The IF function in Excel – Basic knowledge you need to master
The IF function is one of the most commonly used functions in Excel, with the ability to assign flexible logical options to handle many different situations in a spreadsheet. In this article, let’s learn about the IF function in Excel and its amazing features together with Buffcom.net.
Microsoft Excel is the most widely used spreadsheet software in the world, with many superior features that help improve work efficiency in number-related fields such as finance and accounting. In this article, Buffcom.net will briefly explain the IF function in Excel and provide two real-life examples for you to understand the concept and how the IF function works in Excel.
What is the IF function in Excel?
The IF function is one of the simplest and most useful functions in Excel. It can automatically fill in a value in a cell based on the evaluation of a specified condition. You can find this function in the Logical category.
When starting to use the IF function in the Logical category, a dialog box appears allowing you to enter the three arguments of the function or other data components. This is the easiest way if you are just getting familiar with Excel formulas. You can directly view the result returned after entering the arguments into the three fields: Logical_test, Value_if_true, and Value_if_false (displayed at the bottom of the dialog box in the Formula result = line).
The arguments of the IF function in Excel are as follows:
Here is an example illustrating how the IF function works. Suppose in a family, parents allocate pocket money to their children based on the amount of household chores they perform:
IF the child takes out the garbage AND cuts the grass AND washes the dishes AND walks the dog, the child will have enough pocket money.
Setting up the IF function in Excel
In the example above, Excel can calculate the pocket money using a logical test based on whether the values in the cell match the Excel formula or not.
For example, in the table below, we can create a spreadsheet with tasks that need to be completed to receive a salary. If the job is completed (TRUE condition), the value (1) will be returned in column D (salary received). If the job is not completed (FALSE condition), no value (2) will be returned.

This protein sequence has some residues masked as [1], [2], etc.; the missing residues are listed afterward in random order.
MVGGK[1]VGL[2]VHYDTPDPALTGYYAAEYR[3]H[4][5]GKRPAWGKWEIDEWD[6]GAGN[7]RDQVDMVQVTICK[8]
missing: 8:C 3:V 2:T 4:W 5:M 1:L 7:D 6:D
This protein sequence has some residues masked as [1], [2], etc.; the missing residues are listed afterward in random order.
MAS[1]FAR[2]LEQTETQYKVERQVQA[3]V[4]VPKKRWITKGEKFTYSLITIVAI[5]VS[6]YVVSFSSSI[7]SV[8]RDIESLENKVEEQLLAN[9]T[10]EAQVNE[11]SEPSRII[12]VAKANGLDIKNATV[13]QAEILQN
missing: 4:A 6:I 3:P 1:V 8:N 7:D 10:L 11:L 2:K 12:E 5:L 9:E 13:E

Similarly, you can express the logical expression above as follows:
IF cell B2 contains the value “Y”, take the data from column Rate in cell C2 ($3.00) and put it in the Allowance column in cell D2.
IF cell B2 does not contain the value “Y”, output the value 0 in cell D2.
As shown in the illustration, the logical IF condition always returns TRUE or FALSE. In the highlighted parts (1) and (2), the spreadsheet pays for the “Do the dishes” task (1) and does not pay for the “Take out the garbage” task (2) as it is not completed.
How to enter arguments for the IF function in Excel
1. Click on the cell where you want to insert the Excel formula.
2. In the Formulas tab, click on Insert function…
3.In the Insert Function dialog box, type “if”.
4.Click on the Logical_test field to display the text cursor.
5.Click on the cell you want to reference for evaluation in the worksheet. Excel will automatically fill in the address of the selected cell, which is “B2″ in the illustration below.
6. Add an equals sign and a value in double quotation marks. For example, =”Y”.
7. In the Value_if_true field, enter the value to return if cell B2 equals “Y”. In the example below, cell C2 is selected.
8. In the Value_if_false field, enter the value to return if cell B2 does not contain “Y”. In this example, Buffcom will enter 0. You can also leave this field blank, but the value returned will be “FALSE”.
9. Look at the Formula result = value section (number 1 label below) for the result. You need to check that this section displays as shown in the illustration.
10. Click OK.
11. Copy the formula to other cells in the column.
Advanced use of the IF function in Excel
The IF function in Excel is not only used to simply evaluate “Y” or “N” conditions, but it can also perform much more flexible and complex tasks than the example above.
Example 2: You can convert the Done? column (column B) in the example above to %Done with a specific numeric result.
The new formula will return the actual amount received in the Allowance column (column D) based on the percentage of work done in the %Done column (column B). If the percentage of work done is greater than 0.5, the actual amount received based on the completion percentage will be returned in the Allowance column (the “amount” in the Rate column multiplied by the “completion percentage” in the % Done column). If the completion percentage is below 0.5, the Allowance column will return a negative value, which may imply a penalty for a child who does not meet the requirements.
The IF function in Excel is a versatile and useful function. Once you understand it, you can use it in many different contexts. The two examples introduced above serve as a foundation to help you understand its essence and operation. Once you are proficient, you can use the IF function in Excel to handle transactions such as taxation for goods, shipping fees, or create a tracking table for rewards/penalties for children in the family.
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